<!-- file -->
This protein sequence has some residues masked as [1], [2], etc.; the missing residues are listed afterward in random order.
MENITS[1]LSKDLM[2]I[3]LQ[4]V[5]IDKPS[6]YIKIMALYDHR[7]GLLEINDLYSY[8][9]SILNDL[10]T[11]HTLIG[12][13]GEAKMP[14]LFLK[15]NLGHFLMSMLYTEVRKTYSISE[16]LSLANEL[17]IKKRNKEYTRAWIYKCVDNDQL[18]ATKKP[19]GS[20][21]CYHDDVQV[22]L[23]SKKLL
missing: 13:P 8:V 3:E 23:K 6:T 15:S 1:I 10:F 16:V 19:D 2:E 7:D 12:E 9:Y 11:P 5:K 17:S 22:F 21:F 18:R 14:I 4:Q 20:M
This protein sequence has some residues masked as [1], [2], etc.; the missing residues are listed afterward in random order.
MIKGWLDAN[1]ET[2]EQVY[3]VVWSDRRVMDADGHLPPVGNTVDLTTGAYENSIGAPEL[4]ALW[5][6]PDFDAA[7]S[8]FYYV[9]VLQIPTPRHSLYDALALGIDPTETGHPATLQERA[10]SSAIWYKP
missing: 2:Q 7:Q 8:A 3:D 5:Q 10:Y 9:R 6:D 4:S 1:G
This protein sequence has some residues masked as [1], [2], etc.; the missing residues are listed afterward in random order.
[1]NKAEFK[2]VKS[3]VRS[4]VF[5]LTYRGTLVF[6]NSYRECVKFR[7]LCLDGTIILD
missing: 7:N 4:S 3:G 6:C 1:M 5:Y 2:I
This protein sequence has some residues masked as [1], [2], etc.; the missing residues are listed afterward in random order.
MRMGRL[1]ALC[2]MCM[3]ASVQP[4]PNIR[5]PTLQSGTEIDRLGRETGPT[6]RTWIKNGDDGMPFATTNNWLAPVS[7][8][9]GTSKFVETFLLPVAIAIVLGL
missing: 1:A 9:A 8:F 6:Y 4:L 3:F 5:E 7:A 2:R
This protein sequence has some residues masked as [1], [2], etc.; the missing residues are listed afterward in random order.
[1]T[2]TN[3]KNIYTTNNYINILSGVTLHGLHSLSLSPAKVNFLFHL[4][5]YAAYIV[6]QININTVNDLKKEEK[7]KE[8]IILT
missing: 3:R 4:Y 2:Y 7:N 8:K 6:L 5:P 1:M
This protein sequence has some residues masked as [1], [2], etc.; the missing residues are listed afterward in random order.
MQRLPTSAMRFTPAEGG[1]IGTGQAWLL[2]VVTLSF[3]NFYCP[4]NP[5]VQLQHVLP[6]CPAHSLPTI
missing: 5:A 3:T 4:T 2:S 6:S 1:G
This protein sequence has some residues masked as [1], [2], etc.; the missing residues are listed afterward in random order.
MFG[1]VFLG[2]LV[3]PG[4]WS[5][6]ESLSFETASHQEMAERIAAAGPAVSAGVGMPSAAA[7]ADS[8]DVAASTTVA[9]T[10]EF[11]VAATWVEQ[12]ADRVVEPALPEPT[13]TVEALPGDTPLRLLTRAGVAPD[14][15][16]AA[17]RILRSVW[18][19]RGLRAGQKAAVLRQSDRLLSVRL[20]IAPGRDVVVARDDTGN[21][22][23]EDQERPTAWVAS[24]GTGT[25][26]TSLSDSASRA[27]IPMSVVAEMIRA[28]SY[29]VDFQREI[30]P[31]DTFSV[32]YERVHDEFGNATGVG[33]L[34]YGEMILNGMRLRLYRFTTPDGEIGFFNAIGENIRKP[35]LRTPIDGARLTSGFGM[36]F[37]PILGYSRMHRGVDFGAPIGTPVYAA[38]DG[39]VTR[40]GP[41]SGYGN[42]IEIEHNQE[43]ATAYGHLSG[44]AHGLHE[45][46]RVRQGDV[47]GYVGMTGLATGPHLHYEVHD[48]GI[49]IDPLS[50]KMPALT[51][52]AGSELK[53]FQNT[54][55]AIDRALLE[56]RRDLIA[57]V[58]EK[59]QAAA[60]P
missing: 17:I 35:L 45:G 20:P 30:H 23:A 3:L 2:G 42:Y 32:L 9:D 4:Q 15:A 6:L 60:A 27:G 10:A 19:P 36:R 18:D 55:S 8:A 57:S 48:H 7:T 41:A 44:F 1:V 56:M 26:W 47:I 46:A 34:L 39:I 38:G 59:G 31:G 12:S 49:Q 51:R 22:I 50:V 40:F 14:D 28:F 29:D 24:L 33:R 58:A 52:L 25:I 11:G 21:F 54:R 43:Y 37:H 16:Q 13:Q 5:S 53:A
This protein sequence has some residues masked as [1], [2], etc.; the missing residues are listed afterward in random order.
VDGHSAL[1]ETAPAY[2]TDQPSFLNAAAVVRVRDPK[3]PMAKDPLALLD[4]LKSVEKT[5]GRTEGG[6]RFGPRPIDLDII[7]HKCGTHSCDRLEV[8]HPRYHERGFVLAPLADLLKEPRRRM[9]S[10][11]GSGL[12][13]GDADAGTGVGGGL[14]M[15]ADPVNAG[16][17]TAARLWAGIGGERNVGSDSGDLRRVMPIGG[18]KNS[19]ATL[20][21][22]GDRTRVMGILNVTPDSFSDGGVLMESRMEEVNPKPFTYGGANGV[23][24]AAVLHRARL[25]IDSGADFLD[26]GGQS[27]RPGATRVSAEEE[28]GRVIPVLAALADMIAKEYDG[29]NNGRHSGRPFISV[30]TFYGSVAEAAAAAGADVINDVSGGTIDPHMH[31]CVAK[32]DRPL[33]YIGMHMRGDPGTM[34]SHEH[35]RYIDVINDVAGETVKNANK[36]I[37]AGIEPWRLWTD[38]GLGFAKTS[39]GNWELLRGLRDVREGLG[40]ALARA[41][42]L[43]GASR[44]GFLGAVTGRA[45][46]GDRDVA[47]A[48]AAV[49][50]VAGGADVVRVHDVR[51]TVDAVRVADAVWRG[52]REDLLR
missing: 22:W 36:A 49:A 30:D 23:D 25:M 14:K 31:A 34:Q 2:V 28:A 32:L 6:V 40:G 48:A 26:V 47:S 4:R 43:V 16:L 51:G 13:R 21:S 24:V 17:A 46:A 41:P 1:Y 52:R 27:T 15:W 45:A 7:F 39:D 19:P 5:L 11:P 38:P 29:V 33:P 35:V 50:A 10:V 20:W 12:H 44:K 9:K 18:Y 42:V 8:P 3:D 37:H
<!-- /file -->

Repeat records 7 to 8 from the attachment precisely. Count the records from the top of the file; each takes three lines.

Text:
This protein sequence has some residues masked as [1], [2], etc.; the missing residues are listed afterward in random order.
MFG[1]VFLG[2]LV[3]PG[4]WS[5][6]ESLSFETASHQEMAERIAAAGPAVSAGVGMPSAAA[7]ADS[8]DVAASTTVA[9]T[10]EF[11]VAATWVEQ[12]ADRVVEPALPEPT[13]TVEALPGDTPLRLLTRAGVAPD[14][15][16]AA[17]RILRSVW[18][19]RGLRAGQKAAVLRQSDRLLSVRL[20]IAPGRDVVVARDDTGN[21][22][23]EDQERPTAWVAS[24]GTGT[25][26]TSLSDSASRA[27]IPMSVVAEMIRA[28]SY[29]VDFQREI[30]P[31]DTFSV[32]YERVHDEFGNATGVG[33]L[34]YGEMILNGMRLRLYRFTTPDGEIGFFNAIGENIRKP[35]LRTPIDGARLTSGFGM[36]F[37]PILGYSRMHRGVDFGAPIGTPVYAA[38]DG[39]VTR[40]GP[41]SGYGN[42]IEIEHNQE[43]ATAYGHLSG[44]AHGLHE[45][46]RVRQGDV[47]GYVGMTGLATGPHLHYEVHD[48]GI[49]IDPLS[50]KMPALT[51][52]AGSELK[53]FQNT[54][55]AIDRALLE[56]RRDLIA[57]V[58]EK[59]QAAA[60]P
missing: 17:I 35:L 45:G 20:P 30:H 23:A 3:L 2:G 42:Y 32:L 9:D 4:Q 15:A 6:L 60:A 27:G 10:A 19:P 36:R 18:D 55:S 8:A 57:S 48:H 7:T 41:A 44:F 1:V 56:M 26:W 47:I 46:A 34:L 39:I 38:G 59:G 31:G 12:S 49:Q 51:R 22:I 50:V 40:F 14:D 28:F 29:D 24:L 33:R 58:A 52:L 25:I 11:G 21:F 54:R 43:Y 37:H 16:Q 13:Q 5:S 53:A
This protein sequence has some residues masked as [1], [2], etc.; the missing residues are listed afterward in random order.
VDGHSAL[1]ETAPAY[2]TDQPSFLNAAAVVRVRDPK[3]PMAKDPLALLD[4]LKSVEKT[5]GRTEGG[6]RFGPRPIDLDII[7]HKCGTHSCDRLEV[8]HPRYHERGFVLAPLADLLKEPRRRM[9]S[10][11]GSGL[12][13]GDADAGTGVGGGL[14]M[15]ADPVNAG[16][17]TAARLWAGIGGERNVGSDSGDLRRVMPIGG[18]KNS[19]ATL[20][21][22]GDRTRVMGILNVTPDSFSDGGVLMESRMEEVNPKPFTYGGANGV[23][24]AAVLHRARL[25]IDSGADFLD[26]GGQS[27]RPGATRVSAEEE[28]GRVIPVLAALADMIAKEYDG[29]NNGRHSGRPFISV[30]TFYGSVAEAAAAAGADVINDVSGGTIDPHMH[31]CVAK[32]DRPL[33]YIGMHMRGDPGTM[34]SHEH[35]RYIDVINDVAGETVKNANK[36]I[37]AGIEPWRLWTD[38]GLGFAKTS[39]GNWELLRGLRDVREGLG[40]ALARA[41][42]L[43]GASR[44]GFLGAVTGRA[45][46]GDRDVA[47]A[48]AAV[49][50]VAGGADVVRVHDVR[51]TVDAVRVADAVWRG[52]REDLLR
missing: 22:W 36:A 49:A 30:D 23:D 25:M 14:K 31:A 34:Q 2:V 28:A 32:L 6:V 40:G 48:A 26:V 47:S 4:R 43:V 16:L 51:G 13:R 21:S 24:V 17:A 46:A 41:P 1:Y 52:R 27:T 15:W 45:A 7:F 39:D 19:P 5:L 11:P 38:P 29:V 33:P 35:V 50:A 10:V 20:W 12:H 44:K 9:K 18:Y 42:V 8:P 3:D 37:H